That said, once Mockingjay Part 2 gets to the core of its drama, it emerges rather well, certainly better than Mockingjay Part 1, which felt more like filler to get to the big climax than anything else. During the middle two-thirds of the film, the naive politics that have driven the rest of the sequels are set aside and everything stripped down to a tight and effective military sortie drama. The scenes racing through the streets and tunnels, fighting off death traps and mutant creatures have a gritty edge that one wishes had made its way into the original Hunger Games. (Looking back on the original now, It seems anodyne – it shied away from the idea of its heroine killing people, while the film here is brutal and unsentimental in killing off many of those around Katniss and moreover having her actively kill others). On the other hand, you do question the credibility of some of the action sequences – like the turning of just about every street corner of The Capitol into a series of giant death traps. You keep wondering how the populace manage to navigates around these to do its daily business?
That brings one to the other major problem with Mockingjay Part 2 – or at least the way it draws the entire saga to a close. We began with a not terribly well sketched out picture of a future, which started to become interesting in its political machinations throughout Catching Fire. For the most part here, the focus is less on the politics than warfare. That said, the film reaches a strangely irresolute ending. [PLOT SPOILERS]. The entire thrust of this film is about Katniss on a single-minded mission to kill President Snow. Only when it comes to the climactic finale, rather than fulfil her stated and then officially appointed task to shoot Snow, Katniss turns her arrow around and instead shoots down Julianne Moore’s Coin. It is a finale that seems to go oddly sideways.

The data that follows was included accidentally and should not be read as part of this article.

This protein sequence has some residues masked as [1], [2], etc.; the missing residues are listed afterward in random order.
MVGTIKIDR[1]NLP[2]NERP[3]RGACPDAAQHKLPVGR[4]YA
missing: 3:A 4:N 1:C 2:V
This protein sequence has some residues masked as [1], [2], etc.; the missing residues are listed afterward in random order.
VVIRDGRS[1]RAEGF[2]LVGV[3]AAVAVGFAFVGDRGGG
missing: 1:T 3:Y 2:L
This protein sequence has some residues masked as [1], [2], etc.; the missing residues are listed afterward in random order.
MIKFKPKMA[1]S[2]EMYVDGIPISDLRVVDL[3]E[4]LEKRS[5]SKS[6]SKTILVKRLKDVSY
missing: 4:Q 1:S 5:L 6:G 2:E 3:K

I get that Suzanne Moore is doing an equivalent of the ending of George Orwell’s Animal Farm (1945) on us – see the film version Animal Farm (1954) – and saying that any revolution brings just as bad a regime with it. It also seems to be an ending that offers Snow a good old Hollywood redemption and seems to say because he is a nice friendly grandfather type who promised never to lie to Katniss then he should be forgiven and because Coin authorised a few ruthless acts (that certainly seem bad but not quite as severe as Snow bombing Katniss’s home district to the ground and brainwashing Peta against her) then he gets a pass and she doesn’t. It throws the series’ thrust of sympathies off in a big way.
The other complaint is also that the film seems to fall into the common mistake that societies and revolutions are led by charismatic individuals. They certainly are but these are also backed by pyramids of power structure and hierarchies of appointment. That is to say, just killing the head of a state or movement is not something that automatically vanquishes the ideals that the rest of the people below them were fighting for – if it was the case then al-Qaeda would surely have ended with the killing of Osama bin Laden.
This is part of the essential Mary Sue fantasy that most of these Young Adult films play into – a term derived from fanfic where an ordinary seeming heroine (or hero) – ie. stand-in for the author – has an irresistible quality that makes them desired by people of great stature or else they come into possession of amazing powers. You can see this play out in the Twilight series and Fifty Shades of Gray (2015) at its worst, while not even Harry Potter is immune with its saga of the ordinary kid in possession of amazing destiny and incredible powers. Katniss Everdeen has become a slightly more complex character but there is very much the sense of the individual being able to singlehandedly topple corrupt regimes solely through her resolute moral purpose and honesty.